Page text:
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Grayslake police officer who struck two women with car ruled at fault

Authorities investigate after a Grayslake police car struck two women at Center Street and Seymour Avenue in Grayslake early Thursday morning.

The Grayslake police officer who struck and injured two women in a crosswalk with his patrol vehicle has been ruled at fault but will not be cited, the Lake County Sheriff’s Office said.

Grayslake Police Department Deputy Chief Jeff Myrha said that the crash happened around 1:11 a.m. Thursday at Center Street and Seymour Avenue.

A Grayslake police officer driving in a marked police car was westbound on Center Street when the officer struck the two women in a crosswalk, Myrha said.

The women, a 22-year-old Third Lake resident and a 30-year-old Grayslake resident, had suffered minor injuries and an ambulance was called. Initially, the two women declined to be transported to the hospital by ambulance but later went to the hospital.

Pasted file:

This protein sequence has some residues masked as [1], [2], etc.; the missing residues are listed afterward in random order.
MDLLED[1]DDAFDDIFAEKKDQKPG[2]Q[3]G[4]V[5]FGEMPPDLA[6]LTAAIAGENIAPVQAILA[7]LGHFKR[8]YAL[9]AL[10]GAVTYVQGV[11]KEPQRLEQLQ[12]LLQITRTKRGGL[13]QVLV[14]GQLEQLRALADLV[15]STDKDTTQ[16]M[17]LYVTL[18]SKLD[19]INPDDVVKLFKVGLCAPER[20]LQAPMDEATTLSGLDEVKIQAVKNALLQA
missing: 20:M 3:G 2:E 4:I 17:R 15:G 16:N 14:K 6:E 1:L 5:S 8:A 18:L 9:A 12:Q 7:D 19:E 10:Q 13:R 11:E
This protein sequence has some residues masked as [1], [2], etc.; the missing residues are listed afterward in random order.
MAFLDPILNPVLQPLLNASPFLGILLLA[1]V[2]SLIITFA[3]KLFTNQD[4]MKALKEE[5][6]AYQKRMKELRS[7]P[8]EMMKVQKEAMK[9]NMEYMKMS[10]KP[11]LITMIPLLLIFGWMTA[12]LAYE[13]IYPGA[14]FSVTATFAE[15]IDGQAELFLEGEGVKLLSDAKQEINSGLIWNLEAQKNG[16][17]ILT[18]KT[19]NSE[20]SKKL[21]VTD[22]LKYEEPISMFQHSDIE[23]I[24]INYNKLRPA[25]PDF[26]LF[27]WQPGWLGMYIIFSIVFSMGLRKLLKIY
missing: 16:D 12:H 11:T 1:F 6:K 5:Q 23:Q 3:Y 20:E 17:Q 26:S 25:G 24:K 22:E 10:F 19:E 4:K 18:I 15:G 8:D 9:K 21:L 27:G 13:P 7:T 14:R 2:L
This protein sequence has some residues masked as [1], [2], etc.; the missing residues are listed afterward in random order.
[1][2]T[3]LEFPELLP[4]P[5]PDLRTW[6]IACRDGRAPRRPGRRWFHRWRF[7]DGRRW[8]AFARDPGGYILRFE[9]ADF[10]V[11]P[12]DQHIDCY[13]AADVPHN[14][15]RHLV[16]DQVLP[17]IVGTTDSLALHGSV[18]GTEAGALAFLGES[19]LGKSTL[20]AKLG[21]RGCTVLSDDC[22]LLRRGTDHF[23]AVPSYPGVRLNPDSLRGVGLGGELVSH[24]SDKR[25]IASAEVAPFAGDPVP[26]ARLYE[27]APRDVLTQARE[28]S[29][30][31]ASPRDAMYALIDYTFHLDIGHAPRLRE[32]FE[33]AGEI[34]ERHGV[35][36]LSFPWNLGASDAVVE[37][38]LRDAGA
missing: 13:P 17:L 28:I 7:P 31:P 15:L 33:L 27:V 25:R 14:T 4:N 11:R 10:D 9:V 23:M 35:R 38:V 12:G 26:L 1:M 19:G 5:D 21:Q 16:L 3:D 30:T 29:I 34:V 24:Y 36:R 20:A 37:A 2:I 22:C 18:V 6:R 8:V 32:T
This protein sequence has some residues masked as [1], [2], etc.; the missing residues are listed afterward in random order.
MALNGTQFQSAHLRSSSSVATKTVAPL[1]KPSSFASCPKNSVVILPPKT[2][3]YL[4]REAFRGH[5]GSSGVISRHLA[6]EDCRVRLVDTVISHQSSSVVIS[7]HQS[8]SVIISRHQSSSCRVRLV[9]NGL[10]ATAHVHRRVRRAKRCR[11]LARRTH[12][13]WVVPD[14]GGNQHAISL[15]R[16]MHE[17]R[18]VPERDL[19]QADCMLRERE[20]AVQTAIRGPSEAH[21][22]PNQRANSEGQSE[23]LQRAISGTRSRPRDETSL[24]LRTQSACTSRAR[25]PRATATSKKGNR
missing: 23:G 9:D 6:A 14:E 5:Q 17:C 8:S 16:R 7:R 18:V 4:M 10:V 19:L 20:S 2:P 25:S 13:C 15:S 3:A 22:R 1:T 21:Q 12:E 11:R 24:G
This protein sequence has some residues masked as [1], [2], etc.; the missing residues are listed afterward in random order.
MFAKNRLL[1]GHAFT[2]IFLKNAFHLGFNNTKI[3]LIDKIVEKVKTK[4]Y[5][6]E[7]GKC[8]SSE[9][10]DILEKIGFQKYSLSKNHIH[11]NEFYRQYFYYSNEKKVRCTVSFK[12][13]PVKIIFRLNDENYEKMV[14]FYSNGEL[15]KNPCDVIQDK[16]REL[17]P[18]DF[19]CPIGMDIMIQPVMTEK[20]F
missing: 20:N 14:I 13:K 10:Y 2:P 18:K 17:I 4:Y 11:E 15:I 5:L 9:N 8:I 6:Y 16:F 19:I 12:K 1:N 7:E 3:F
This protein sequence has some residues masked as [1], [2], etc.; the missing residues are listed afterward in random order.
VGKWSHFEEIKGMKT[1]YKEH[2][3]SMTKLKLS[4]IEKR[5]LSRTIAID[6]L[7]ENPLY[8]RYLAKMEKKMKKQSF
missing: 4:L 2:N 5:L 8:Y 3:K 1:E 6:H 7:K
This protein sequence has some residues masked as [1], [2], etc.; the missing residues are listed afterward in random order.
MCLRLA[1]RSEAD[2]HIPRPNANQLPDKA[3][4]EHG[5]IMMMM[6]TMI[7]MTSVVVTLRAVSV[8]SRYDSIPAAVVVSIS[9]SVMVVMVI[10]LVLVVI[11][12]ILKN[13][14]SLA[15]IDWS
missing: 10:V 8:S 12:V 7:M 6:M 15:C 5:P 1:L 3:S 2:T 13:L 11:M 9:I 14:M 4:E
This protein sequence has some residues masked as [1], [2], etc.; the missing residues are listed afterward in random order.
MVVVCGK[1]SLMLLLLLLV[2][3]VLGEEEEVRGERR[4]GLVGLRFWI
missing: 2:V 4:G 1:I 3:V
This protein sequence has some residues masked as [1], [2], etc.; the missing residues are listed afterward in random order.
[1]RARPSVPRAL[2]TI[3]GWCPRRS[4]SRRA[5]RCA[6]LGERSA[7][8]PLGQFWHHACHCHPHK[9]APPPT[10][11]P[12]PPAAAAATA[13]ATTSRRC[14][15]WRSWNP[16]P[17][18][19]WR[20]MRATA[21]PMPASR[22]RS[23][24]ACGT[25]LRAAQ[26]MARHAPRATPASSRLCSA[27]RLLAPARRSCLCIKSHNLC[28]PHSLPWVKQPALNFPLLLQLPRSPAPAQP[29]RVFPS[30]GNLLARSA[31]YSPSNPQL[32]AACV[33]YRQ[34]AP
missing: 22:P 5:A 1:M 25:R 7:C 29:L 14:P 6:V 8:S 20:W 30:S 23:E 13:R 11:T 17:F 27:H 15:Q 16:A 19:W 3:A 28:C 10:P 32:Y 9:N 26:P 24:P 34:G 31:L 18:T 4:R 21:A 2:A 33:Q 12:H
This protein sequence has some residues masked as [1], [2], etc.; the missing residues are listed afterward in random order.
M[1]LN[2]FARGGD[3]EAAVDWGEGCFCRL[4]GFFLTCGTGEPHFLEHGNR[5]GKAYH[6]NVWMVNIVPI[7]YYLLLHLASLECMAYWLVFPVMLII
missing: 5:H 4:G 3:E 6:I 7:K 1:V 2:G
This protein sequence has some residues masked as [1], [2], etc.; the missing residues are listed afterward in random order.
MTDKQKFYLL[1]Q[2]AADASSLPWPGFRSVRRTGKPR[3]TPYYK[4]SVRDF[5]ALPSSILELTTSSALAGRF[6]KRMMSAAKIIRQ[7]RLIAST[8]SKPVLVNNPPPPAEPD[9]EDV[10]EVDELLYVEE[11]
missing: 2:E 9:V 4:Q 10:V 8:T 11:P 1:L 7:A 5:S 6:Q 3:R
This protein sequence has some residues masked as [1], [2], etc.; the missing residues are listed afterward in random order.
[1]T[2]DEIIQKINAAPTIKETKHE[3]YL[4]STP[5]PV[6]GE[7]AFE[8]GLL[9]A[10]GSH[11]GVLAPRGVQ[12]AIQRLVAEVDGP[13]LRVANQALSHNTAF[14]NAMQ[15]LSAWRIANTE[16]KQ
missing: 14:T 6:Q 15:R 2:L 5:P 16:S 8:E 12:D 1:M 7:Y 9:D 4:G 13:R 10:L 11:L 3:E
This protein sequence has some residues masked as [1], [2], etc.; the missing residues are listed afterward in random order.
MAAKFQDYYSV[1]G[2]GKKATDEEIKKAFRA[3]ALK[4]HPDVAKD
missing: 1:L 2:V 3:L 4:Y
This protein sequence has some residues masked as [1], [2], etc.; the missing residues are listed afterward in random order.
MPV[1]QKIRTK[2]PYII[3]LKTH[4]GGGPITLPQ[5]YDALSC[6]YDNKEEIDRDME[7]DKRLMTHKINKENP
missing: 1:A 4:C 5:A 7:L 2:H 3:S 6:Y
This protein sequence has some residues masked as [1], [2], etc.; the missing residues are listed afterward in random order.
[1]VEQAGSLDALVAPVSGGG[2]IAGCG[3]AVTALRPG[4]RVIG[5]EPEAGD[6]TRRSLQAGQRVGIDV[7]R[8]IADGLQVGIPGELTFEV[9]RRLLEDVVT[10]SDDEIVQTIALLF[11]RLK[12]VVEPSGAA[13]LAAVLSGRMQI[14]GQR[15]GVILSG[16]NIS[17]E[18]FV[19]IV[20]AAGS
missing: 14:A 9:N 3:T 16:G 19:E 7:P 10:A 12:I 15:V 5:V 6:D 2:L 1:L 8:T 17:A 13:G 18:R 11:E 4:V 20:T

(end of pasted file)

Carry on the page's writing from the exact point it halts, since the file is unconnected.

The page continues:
A friend of the victims said that they suffered bad bruising and scrapes from being thrown to the ground during the collision. They have since been treated and released from the hospital.

The two women struck by the officer said that he apologized to them at the scene and told them that he accidentally hit the gas instead of the brake, according to information provided to Lake and McHenry County Scanner.

Lake County Sheriff Spokesman Sgt. Christopher Covelli said that both women were approximately halfway across Seymour Avenue in the designated crosswalk when they were struck by the officer, who was making a left turn.

Based on statements made by the officer involved and the two women, along with scene investigation, sheriff’s deputies determined that the police officer was primarily at fault but was not issued any citations, Covelli said.

The Grayslake police officer told investigators that he did see the two pedestrians but believed he had enough time to turn. “He believed the pedestrians must have ran. The pedestrians indicated they didn’t run until they believed they were going to be struck,” Covelli said.

“Although the deputy found the Grayslake officer to be primarily at-fault, no citation was issued, as-is common when there are conflicting statements and no independent witnesses,” Covelli said.


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